Support for RP has been a work in progress since the first major MMO's arrived in the late 90's, with some games setting the standard (EQ, SWG and WoW a few years later) with private chat channels, player housing, various emotes, etc. and some completely mssing the boat (any obvious console port like Defiance is a good example).

     

    LOTRO is not the only game that has provided well for RPers, and even current offerings and games soon to launch offer similar support. TSW has a great RP community and offers decent support (though how Funcom managed to NOT include all the great emotes and character customization of their own Age of Conan continues to boggle the mind), GW2 also does a heck of a lot of things right and offers what is essentially RP flagging (its guild system is great for this) and has private player housing in each major city.

     

    The issue isn't so much a lack of support or that 'the roleplayers' have ridden off into the sunset. It's more than we're vastly outnumbered by an overall playerbase numbering in the tens of millions and extremely spread out now over numerous games offering decent to really quite good RP support.

     
  • DauzqulDauzqul Detroit, MIPosts: 1,408Member Uncommon

    The roleplayers are either playing old games or are gone.

  • IsawaIsawa Middle 0 Nowhere, ORPosts: 1,051Member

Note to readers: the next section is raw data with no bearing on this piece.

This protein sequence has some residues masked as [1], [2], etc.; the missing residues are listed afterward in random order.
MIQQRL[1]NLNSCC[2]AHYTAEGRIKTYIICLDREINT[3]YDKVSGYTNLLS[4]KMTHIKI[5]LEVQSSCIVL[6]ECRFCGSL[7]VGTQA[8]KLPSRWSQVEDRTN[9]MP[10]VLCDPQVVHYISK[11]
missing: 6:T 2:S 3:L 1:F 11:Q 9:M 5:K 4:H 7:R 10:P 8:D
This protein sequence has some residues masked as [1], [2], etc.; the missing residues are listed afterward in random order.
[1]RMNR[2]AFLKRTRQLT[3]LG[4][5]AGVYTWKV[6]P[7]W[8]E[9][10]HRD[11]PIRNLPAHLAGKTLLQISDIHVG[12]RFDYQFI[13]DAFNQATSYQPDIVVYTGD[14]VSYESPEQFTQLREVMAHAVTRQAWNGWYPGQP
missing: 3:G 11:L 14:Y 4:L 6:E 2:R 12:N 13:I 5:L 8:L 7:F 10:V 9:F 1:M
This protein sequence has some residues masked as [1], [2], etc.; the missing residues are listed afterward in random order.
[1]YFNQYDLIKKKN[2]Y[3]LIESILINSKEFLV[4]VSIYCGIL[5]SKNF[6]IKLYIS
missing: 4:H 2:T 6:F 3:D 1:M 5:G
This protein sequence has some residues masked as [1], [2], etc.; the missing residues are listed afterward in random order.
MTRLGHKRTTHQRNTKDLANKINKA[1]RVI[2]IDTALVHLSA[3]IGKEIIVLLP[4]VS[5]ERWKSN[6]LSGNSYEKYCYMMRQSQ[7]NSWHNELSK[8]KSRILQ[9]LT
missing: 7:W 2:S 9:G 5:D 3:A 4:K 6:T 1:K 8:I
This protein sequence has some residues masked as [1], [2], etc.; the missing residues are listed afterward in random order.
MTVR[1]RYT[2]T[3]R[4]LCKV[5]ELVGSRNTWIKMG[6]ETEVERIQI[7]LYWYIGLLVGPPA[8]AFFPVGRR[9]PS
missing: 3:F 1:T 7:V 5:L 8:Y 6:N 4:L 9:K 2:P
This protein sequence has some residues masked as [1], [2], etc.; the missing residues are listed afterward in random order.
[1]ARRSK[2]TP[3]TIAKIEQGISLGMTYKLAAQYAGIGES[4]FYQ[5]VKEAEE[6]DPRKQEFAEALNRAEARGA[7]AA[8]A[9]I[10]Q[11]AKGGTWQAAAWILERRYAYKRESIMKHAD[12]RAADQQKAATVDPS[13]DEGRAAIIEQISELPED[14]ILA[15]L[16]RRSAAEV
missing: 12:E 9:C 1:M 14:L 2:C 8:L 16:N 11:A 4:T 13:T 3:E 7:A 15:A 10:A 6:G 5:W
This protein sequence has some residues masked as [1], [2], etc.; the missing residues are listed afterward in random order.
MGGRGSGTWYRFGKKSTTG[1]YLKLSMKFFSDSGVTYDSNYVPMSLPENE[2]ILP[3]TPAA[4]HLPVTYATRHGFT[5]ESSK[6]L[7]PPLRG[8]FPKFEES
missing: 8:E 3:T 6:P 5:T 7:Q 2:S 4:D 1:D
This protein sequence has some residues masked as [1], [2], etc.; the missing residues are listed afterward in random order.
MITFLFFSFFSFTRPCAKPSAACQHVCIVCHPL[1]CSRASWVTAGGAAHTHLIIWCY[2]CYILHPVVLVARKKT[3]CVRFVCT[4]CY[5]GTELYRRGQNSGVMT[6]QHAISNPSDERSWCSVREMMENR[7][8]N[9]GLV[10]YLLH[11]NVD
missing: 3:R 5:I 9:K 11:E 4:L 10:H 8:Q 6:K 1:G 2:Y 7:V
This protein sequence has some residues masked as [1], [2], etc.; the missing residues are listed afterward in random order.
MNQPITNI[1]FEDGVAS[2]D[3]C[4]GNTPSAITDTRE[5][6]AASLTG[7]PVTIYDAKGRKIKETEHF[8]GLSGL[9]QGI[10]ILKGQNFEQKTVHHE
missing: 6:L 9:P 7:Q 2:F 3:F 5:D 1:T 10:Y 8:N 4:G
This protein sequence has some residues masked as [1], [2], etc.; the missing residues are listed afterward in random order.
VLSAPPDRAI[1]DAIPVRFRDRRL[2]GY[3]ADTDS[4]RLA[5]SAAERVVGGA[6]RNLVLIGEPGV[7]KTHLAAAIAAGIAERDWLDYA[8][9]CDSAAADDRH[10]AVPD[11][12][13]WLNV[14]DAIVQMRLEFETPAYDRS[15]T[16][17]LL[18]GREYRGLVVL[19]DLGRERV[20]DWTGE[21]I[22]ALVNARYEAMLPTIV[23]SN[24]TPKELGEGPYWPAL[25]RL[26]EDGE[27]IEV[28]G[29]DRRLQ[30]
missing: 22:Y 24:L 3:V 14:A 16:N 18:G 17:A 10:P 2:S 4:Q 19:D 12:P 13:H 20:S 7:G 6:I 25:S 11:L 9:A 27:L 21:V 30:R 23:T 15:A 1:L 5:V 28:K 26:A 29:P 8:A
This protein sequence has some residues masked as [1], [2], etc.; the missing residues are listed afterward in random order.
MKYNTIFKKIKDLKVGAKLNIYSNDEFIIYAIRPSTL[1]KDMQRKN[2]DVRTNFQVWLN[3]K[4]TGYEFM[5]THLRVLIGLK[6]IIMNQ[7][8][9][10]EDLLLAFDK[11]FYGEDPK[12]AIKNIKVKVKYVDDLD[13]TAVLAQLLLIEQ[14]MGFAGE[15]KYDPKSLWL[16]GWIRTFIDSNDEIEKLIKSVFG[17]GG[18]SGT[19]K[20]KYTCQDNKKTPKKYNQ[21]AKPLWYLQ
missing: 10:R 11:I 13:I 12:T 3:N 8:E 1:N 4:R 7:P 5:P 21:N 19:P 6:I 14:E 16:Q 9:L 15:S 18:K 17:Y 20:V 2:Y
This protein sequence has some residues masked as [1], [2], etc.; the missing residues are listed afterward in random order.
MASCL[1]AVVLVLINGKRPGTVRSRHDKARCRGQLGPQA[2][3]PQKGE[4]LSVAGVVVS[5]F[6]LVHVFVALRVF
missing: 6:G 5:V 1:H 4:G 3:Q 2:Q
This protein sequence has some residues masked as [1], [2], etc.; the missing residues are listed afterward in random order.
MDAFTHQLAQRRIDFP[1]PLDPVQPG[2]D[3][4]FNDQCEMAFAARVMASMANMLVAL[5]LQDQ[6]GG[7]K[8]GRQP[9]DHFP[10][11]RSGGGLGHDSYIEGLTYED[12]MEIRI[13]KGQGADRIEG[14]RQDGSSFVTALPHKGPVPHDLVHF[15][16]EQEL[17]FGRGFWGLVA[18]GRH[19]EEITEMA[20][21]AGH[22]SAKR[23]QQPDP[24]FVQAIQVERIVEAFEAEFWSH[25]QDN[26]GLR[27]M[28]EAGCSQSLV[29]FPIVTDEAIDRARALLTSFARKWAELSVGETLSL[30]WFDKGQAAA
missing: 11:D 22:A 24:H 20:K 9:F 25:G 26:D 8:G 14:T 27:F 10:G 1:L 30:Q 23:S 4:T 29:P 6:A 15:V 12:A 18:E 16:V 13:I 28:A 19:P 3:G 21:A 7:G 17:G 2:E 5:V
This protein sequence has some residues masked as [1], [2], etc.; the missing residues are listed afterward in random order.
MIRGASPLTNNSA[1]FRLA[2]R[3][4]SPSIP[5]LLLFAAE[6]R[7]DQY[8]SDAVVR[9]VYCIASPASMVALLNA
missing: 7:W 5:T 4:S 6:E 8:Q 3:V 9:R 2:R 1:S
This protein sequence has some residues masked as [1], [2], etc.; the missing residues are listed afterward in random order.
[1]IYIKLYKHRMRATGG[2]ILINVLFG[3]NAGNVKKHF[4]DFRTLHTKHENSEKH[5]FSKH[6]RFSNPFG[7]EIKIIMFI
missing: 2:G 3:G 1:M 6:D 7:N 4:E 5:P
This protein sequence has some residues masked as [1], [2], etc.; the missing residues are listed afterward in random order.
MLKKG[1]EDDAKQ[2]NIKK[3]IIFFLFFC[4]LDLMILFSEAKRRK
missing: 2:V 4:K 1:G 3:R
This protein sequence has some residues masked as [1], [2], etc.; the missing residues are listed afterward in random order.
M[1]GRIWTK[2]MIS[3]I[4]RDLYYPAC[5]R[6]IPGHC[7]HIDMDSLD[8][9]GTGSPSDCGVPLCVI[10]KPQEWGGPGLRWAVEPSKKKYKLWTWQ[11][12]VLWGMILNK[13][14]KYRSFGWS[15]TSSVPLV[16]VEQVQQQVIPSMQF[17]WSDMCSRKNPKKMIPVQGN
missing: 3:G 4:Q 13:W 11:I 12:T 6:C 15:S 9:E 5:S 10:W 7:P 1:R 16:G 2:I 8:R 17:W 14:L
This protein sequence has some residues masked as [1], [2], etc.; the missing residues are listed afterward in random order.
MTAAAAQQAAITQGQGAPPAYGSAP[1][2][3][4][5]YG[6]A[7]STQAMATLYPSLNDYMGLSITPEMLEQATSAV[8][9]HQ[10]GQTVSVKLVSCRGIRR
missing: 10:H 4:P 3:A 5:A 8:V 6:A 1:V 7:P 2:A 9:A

GW2 Tarnished Coast taverns, human city, and lower lvl zones always had folks RPing when I was playing GW2 consistantly. Month or so ago.
  • severiusseverius sacramento, CAPosts: 1,514Member Common

    RP went the way of the RPG, this was bound to happen with the MMO stealing development time and dollars away from rpgs.  Kind of sad how all this has gone down too, from the perspective of someone who is actually older than Advanced Dungeons and Dragons lol.

    Computer games tried so hard to replicate the feeling of sitting at a table with a dm a few friends and a bunch of dice.  Even being programmed with actual dice throws sometimes visible in the game's UI.  Then in the late 90's early 00's something changed.  TSR went bye bye and D&D became the property of the trading card kids.  Across the board quality took a huge dive and everything started shifting towards action gaming. Each successive release of D&D by the card gamers has dumbed and stripped everything worthwhile out of it (the nonsense they produce today wouldn't have ruffled a single feather in the 80's) and all the computer games have become action adventures with shoddy rpg elements tossed on top to try and convince you you are playing a legit rpg.

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  • SupportPlayerMMSupportPlayerMM Lufkin, TXPosts: 310Member
    As long as games cater to communities that permit trolling, the worst kind against RPers, Players join RP servers specifically to bash and troll RPers and to my knowledge get away with it as most companies worry more about dollars that upholding rule sets for RP servers... As long as those actions persist, Rping will continue to die, I personally like I get immersed in the game, I may not RP as it's know today but I am attached to my character and uphold a code of ethics and personality unique to my character regardless to the modern day english I speak in conversations. 
  • ZhauricZhauric Houston, TXPosts: 293Member